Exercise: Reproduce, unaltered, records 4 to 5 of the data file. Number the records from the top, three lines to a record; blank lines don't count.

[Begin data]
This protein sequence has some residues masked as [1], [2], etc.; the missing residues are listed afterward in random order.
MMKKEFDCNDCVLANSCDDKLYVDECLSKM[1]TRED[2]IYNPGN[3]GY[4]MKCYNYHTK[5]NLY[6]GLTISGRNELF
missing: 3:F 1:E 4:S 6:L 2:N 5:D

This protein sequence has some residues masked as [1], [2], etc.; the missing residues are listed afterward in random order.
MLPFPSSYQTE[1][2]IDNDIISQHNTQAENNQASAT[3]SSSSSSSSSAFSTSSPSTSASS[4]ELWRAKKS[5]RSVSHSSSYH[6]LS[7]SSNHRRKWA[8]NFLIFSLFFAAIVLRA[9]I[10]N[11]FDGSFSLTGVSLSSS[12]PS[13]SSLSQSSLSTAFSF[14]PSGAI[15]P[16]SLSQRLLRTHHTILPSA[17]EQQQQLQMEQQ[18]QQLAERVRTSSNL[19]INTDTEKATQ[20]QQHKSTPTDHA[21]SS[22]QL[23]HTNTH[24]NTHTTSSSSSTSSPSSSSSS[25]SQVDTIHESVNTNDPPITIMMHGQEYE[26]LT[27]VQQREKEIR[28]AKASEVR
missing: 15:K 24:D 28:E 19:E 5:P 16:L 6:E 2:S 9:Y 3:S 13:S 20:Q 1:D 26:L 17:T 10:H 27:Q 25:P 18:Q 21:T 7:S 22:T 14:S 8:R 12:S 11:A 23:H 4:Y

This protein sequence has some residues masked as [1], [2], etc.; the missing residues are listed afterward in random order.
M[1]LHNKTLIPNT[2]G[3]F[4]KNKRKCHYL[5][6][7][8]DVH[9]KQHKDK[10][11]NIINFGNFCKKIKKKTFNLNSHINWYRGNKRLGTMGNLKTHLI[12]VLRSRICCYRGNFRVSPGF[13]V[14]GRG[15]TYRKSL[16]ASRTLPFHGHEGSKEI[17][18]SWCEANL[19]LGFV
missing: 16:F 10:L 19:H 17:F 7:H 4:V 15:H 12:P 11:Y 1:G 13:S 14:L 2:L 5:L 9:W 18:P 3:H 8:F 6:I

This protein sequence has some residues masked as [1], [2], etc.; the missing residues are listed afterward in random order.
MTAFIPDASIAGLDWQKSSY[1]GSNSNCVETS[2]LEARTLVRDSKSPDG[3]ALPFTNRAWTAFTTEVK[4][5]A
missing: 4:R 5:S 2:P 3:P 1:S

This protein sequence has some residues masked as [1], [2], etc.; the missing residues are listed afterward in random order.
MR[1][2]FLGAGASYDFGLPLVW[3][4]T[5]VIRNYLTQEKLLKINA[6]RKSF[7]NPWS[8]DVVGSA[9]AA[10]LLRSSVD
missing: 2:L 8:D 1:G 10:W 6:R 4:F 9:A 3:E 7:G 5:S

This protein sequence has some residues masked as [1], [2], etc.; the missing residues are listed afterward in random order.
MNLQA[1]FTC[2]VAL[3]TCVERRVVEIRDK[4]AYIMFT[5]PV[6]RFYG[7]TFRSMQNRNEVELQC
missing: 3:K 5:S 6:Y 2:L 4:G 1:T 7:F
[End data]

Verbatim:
This protein sequence has some residues masked as [1], [2], etc.; the missing residues are listed afterward in random order.
MTAFIPDASIAGLDWQKSSY[1]GSNSNCVETS[2]LEARTLVRDSKSPDG[3]ALPFTNRAWTAFTTEVK[4][5]A
missing: 4:R 5:S 2:P 3:P 1:S

This protein sequence has some residues masked as [1], [2], etc.; the missing residues are listed afterward in random order.
MR[1][2]FLGAGASYDFGLPLVW[3][4]T[5]VIRNYLTQEKLLKINA[6]RKSF[7]NPWS[8]DVVGSA[9]AA[10]LLRSSVD
missing: 2:L 8:D 1:G 10:W 6:R 4:F 9:A 3:E 7:G 5:S